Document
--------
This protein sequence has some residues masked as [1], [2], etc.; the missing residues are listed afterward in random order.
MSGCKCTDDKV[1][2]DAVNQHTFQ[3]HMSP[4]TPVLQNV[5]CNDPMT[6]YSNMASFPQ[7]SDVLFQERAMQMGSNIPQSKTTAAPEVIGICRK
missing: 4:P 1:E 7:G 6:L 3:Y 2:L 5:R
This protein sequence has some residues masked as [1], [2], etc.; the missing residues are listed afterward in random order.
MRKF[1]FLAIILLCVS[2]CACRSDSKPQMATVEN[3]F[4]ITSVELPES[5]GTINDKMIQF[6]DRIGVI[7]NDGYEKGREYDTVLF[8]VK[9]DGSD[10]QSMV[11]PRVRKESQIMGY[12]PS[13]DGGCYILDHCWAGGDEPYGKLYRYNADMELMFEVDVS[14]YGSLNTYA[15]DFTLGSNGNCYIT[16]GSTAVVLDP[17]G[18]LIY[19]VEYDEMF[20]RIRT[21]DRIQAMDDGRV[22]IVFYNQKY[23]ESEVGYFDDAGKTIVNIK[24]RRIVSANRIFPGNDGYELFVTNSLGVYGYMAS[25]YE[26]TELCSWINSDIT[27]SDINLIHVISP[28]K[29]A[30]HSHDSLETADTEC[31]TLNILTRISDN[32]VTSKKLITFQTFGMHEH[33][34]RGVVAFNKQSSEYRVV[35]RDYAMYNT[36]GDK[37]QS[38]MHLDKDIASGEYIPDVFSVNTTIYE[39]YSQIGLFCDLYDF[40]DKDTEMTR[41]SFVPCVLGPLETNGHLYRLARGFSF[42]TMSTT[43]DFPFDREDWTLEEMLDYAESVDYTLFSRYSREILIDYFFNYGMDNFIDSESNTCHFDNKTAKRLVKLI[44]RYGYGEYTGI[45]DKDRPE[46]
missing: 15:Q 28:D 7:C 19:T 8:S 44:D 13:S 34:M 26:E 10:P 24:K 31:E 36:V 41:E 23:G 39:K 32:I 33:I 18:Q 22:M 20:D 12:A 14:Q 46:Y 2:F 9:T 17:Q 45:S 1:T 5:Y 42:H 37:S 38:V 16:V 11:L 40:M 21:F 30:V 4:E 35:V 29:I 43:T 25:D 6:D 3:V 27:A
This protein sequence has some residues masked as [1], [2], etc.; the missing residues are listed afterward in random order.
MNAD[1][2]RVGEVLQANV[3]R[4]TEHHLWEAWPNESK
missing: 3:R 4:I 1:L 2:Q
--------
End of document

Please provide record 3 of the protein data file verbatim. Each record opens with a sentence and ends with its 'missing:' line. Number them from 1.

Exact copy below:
This protein sequence has some residues masked as [1], [2], etc.; the missing residues are listed afterward in random order.
MNAD[1][2]RVGEVLQANV[3]R[4]TEHHLWEAWPNESK
missing: 3:R 4:I 1:L 2:Q